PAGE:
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Finding the Ideal Client

Is your best client always the one with the highest net-worth? Many advisors would disagree.

While a good amount of assets are nice, the truth is that some clients are easier to work with than others. Maybe working with them feels more natural, you have things in common with them, they trust your judgment, etc.

Your ideal client is likely a combination of all of these things, but here’s a definition we think applies:

Your ideal client is someone with needs and goals that you feel most prepared to handle given your background, experience, and the tools available.

When you identify your ideal client persona, you can perfect a niche and build relationships that are natural and mutually beneficial. You can then use that information to better target your marketing efforts so you’re reaching the right people, and streamline your technology stack by using what provides the greatest benefit to those clients.

A little bit of focus allows you to demonstrate value in a more powerful way.

How To Identify Your Ideal Client Persona

The journey toward finding your ideal clients begins with some introspection. Who do I connect best with? Where can I make the greatest impact?

These questions should precede any business strategy, and one advisor learned this lesson the hard way.

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Jason is an advisor in the town of Mountain View, California, located in Silicon Valley. About two years ago, Jason decided to go solo and got started building his client base. Gathering assets was his big focus, at least in the beginning, so he primarily targeted executives and wealthy investors in the area. He was having several meetings a week, and even signed a couple, but most of these potential clients already had financial advisors. His efforts felt like an uphill climb.

After almost six months, and with much fewer clients than he’d expected, he decided to start reaching out to the larger startup community (engineers, administrative, IT, etc.) and hope for more success.

Within six months, he’d nearly tripled his assets under management, had nearly 100 clients, and was in the process of bringing on a junior advisor.

Why did his new strategy work so well?

  • Jason and his clients were similar in age, which allowed him to relate on a more personal level. Having an advisor that understood their needs was important to them.
  • Jason’s new audience was incredibly tech-savvy. As primarily engineers and developers, they understood what good technology should look like, and Jason’s tech stack was sharp and intuitive (a big selling point).
  • Because Jason’s technology automated so many of his time-consuming administrative processes, he could devote more time to his prospecting efforts. Once he found a formula that worked, he was able to grow his business very quickly.
  • Some of these clients, while not high-level executives, still had six-figure salaries and even stock options with the startups they worked for. They carried great long-term potential into Jason’s business.

It’s not that Jason’s initial attempts were unsuccessful because he’s a bad advisor. He simply needed to refocus his skills toward a different audience.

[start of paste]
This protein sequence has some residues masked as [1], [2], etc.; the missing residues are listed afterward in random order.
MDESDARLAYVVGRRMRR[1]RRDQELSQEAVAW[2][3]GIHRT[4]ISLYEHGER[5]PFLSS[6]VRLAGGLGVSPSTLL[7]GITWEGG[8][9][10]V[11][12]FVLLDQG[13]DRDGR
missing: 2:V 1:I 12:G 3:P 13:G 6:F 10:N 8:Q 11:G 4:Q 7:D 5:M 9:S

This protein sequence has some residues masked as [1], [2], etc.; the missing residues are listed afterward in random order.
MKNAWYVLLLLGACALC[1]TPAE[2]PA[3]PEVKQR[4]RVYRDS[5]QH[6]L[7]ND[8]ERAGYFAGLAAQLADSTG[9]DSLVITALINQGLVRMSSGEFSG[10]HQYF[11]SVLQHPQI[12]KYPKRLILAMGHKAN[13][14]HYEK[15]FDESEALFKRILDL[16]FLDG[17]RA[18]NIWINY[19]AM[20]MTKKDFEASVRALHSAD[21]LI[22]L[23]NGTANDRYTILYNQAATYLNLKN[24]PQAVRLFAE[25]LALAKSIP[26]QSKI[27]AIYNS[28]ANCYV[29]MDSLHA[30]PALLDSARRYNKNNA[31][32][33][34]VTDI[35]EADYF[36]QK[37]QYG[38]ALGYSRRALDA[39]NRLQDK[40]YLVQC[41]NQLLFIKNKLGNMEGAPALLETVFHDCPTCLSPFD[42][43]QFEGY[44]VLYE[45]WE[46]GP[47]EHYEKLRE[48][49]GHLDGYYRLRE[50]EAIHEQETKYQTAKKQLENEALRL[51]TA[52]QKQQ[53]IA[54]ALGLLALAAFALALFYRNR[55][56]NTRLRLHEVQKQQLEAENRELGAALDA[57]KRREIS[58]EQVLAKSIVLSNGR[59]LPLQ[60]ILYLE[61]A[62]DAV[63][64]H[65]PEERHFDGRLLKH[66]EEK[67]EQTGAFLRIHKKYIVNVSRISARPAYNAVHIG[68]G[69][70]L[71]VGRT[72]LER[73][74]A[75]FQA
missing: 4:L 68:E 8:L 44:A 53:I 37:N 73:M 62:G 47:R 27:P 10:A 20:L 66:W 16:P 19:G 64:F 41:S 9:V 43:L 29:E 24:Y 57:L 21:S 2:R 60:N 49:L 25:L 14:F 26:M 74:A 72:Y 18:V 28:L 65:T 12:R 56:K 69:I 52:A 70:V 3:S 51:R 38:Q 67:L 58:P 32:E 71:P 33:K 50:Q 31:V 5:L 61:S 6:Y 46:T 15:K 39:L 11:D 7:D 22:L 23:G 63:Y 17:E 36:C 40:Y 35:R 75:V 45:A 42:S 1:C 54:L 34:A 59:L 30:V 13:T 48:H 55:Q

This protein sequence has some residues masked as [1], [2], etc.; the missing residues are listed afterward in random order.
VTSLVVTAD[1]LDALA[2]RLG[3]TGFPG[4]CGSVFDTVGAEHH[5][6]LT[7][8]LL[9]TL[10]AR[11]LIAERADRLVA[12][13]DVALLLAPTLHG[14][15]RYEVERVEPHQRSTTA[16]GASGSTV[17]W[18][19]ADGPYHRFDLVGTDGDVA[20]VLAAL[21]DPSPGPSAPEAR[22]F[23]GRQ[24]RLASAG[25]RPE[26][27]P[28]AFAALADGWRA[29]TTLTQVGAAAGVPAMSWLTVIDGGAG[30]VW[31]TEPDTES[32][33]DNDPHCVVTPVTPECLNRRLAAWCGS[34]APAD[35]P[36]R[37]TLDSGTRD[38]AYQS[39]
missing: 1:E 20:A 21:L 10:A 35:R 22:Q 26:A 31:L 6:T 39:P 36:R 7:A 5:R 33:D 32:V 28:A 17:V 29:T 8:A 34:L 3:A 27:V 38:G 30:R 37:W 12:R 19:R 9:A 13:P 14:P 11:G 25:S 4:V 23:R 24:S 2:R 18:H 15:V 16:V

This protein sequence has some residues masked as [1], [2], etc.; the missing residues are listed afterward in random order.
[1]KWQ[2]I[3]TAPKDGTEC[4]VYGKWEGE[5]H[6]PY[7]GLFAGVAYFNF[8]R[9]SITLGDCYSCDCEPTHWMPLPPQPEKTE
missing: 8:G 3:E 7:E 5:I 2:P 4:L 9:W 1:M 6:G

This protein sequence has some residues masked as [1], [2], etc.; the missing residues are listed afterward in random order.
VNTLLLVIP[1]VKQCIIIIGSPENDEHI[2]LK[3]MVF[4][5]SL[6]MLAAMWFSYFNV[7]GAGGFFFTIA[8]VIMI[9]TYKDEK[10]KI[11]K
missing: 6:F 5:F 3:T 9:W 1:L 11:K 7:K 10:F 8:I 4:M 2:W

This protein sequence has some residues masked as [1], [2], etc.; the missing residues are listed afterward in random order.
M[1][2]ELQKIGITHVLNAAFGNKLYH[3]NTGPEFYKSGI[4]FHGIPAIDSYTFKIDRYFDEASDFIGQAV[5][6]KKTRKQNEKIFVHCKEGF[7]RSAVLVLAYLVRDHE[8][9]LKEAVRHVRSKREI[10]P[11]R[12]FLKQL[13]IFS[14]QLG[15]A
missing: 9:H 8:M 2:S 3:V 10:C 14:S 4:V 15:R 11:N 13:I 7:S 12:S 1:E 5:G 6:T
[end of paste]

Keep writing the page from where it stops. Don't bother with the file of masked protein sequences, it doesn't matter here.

Jason was able to tap into the needs of these investors because of his focus, experience, and the tools he had available. Today’s investors do tend to judge a business’s credibility on their consumer-facing tech, and Jason’s investment in this area paid off. With his new clients being young, high-wage earners in a growing industry, Jason also ensured that his business has a long-term client base.

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Finding a niche and targeting the right clients has a number of benefits, but you’ll need to evaluate these questions and see if they provide insight on where you should focus your efforts:

  • What is a well-employed industry in my area?
  • What is the median age of people in this industry?
  • Do I have the tools to comfortably serve 25, 50, or even 100 clients?
  • Who are my best clients right now, and what traits do they have in common?

Patterns will appear if you pay attention to the signs. Are your favorite clients falling into similar ages, occupations, or life stages? Do they have similar concerns or goals?

Where to Find the Ideal Client

Once you’ve identified your ideal client, you’ll need to make sure you’re reaching them where they are.

Marketing is a skill that many advisors have to learn the hard way, but there is valuable data out there that can help make your marketing efforts more successful. One principle that’s especially helpful is known as The Four Rights: the right message, to the right audience, at the right time, in the right medium.

Research suggests that 26% of ultra-high-net-worth clients are regular LinkedIn users. While this doesn’t necessarily mean it should be your strategy, it does show that some mediums have more relevance to your audience than others. Discussing student loan debt on Twitter may not appeal to retirees. An Instagram story about social security withdrawals won’t appeal to Millenials, either.

Not all social platforms are created equal. We made The Advisor’s Guide to Social Media to weigh the benefits of each platform with data you can use to maximize their efficiency. There’s nothing wrong with trial and error, but there are resources to make that process just a little less painful.

When you identify your ideal client persona, you focus your efforts where they add the most value. In Jason’s example, having the right technology was an important factor in attracting the clients he wanted. Find your edge and use that to promote yourself confidently.

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